Does anyone remember the 2009 blockbuster film Avatar (the second highest grossing film of all time when adjusted for inflation)? Well in the film, humans can control the body of an alien by remotely transmitting the human consciousness into another biological creature. Well, researchers from the Korea Advanced Institute of Science and Technology (KAIST) have developed a way to control other biological creatures with our thoughts, namely turtles. Think of it as sort of a real life but very scaled down version of the Avatar concept.
The team used a Brain-Computer Interface (BCI) to translate the brain waves into commands that will control the movement of the turtle. KAIST wrote in a press release, “Unlike previous research that has tried to control animal movement by applying invasive methods, most notably in insects, Professors Phill-Seung Lee of the Mechanical Engineering Department and Sungho Jo of the Computing School propose a conceptual system that can guide an animal’s moving path by controlling its instinctive escape behavior.”
The team took advantage of the fact that turtles are instinctively drawn towards sources of light. They were able to harvest this instinctive impulse by putting a semi-cylindrical object that can block light onto the turtle’s back; Humans can then turn this light on or off using their thoughts, hence allowing them to guide the turtle’s movement.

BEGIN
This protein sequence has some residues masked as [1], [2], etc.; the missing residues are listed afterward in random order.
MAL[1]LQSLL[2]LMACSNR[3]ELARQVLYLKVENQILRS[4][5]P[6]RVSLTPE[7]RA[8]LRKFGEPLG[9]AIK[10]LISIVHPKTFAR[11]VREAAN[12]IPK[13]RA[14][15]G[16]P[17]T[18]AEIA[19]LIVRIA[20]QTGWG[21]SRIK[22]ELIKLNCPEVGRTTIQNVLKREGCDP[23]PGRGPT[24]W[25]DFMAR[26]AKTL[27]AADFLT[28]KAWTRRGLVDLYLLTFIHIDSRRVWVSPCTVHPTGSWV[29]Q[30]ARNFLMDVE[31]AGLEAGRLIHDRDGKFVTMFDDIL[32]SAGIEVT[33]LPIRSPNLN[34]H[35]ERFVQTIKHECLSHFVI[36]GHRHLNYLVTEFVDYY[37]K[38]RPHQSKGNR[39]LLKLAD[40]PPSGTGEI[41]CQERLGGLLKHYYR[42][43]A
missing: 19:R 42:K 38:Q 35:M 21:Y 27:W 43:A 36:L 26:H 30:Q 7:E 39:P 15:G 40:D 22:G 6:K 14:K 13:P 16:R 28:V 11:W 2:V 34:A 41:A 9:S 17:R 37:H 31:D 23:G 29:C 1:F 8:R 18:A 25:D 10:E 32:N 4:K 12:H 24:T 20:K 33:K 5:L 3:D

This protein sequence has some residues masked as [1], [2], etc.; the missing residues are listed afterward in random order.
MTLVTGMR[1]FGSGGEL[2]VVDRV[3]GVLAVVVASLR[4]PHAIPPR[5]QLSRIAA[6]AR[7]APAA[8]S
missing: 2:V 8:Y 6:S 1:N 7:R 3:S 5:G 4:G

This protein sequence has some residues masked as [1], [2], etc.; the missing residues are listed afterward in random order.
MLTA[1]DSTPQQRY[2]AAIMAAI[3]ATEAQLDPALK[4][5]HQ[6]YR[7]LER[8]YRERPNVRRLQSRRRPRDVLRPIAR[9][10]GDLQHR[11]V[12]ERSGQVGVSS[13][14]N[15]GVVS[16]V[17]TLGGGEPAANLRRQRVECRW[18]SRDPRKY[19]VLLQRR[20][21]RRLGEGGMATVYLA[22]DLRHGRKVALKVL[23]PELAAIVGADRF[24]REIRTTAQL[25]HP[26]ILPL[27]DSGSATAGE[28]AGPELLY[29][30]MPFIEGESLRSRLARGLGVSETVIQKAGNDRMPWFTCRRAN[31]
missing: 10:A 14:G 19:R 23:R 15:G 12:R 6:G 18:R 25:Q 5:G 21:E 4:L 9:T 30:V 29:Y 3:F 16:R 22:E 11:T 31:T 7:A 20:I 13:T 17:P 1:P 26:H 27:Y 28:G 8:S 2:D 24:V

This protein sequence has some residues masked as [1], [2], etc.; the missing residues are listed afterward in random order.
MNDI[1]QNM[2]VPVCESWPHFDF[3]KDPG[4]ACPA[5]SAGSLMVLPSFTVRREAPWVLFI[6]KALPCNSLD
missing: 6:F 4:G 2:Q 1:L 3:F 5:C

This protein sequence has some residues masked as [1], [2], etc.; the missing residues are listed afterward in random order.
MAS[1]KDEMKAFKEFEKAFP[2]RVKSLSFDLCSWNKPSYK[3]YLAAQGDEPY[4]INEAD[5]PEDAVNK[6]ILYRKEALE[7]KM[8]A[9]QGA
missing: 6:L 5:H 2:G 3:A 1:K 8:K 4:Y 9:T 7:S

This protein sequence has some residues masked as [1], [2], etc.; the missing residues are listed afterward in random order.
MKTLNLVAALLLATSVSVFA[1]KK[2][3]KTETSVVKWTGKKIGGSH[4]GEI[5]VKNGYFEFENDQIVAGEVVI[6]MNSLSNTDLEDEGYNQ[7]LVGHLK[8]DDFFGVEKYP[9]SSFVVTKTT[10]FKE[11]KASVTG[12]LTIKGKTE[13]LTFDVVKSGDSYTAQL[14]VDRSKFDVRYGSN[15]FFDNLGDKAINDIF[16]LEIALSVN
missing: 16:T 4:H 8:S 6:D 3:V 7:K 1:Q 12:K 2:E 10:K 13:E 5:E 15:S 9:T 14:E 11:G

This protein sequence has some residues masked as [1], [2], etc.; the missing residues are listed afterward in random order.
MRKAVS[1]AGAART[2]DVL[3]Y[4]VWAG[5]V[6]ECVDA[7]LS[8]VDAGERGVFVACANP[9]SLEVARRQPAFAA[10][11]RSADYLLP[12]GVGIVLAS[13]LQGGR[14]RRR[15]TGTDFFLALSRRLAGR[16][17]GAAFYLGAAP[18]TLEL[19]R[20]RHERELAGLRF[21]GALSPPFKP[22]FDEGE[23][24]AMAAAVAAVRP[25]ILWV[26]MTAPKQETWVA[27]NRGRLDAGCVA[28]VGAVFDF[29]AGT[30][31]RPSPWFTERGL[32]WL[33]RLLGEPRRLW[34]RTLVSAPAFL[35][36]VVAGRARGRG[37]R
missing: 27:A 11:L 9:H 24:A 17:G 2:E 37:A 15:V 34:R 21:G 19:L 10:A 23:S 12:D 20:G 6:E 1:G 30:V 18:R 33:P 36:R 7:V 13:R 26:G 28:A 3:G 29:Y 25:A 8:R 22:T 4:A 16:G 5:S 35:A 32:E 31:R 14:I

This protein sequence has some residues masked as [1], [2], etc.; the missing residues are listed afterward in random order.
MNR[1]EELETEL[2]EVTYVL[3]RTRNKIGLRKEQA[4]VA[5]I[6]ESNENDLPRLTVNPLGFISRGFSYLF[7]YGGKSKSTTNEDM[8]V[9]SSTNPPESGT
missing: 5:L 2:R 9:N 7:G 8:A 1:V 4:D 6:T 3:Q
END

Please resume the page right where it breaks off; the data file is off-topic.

Source: Korea Advanced Institute of Science and Technology
The BCI setup has 2 main parts: The one human controller setup and the turtle’s setup. The human setup consists of a head mounted display integrated with BCI technology, whilst the turtle’s setup, which the team dubbed the “cyborg system”, is made out of a camera, Wi-Fi transceiver, a computer-control module, and a battery attached to the turtle’s shell.
This technology is still very far off from ever allowing us to control biological alien life forms, but it’s sure at least the first step there. For now though, this system could be quite useful for real world applications, such as using it for the improvement of augmented and virtual reality technology, the enhancement of global positioning systems (GPS), and maybe even military surveillance.
The research team had emphasized on the versatility of this technology, wherein they demonstrated the BCI and the “cyborg system” on a variety of situations and environments, like getting turtles to move indoors and outdoors, guiding turtles to move on gravel and grassy lands, and even controlling them to tackle obstacles like shallow water and trees, truly making it useful for military use.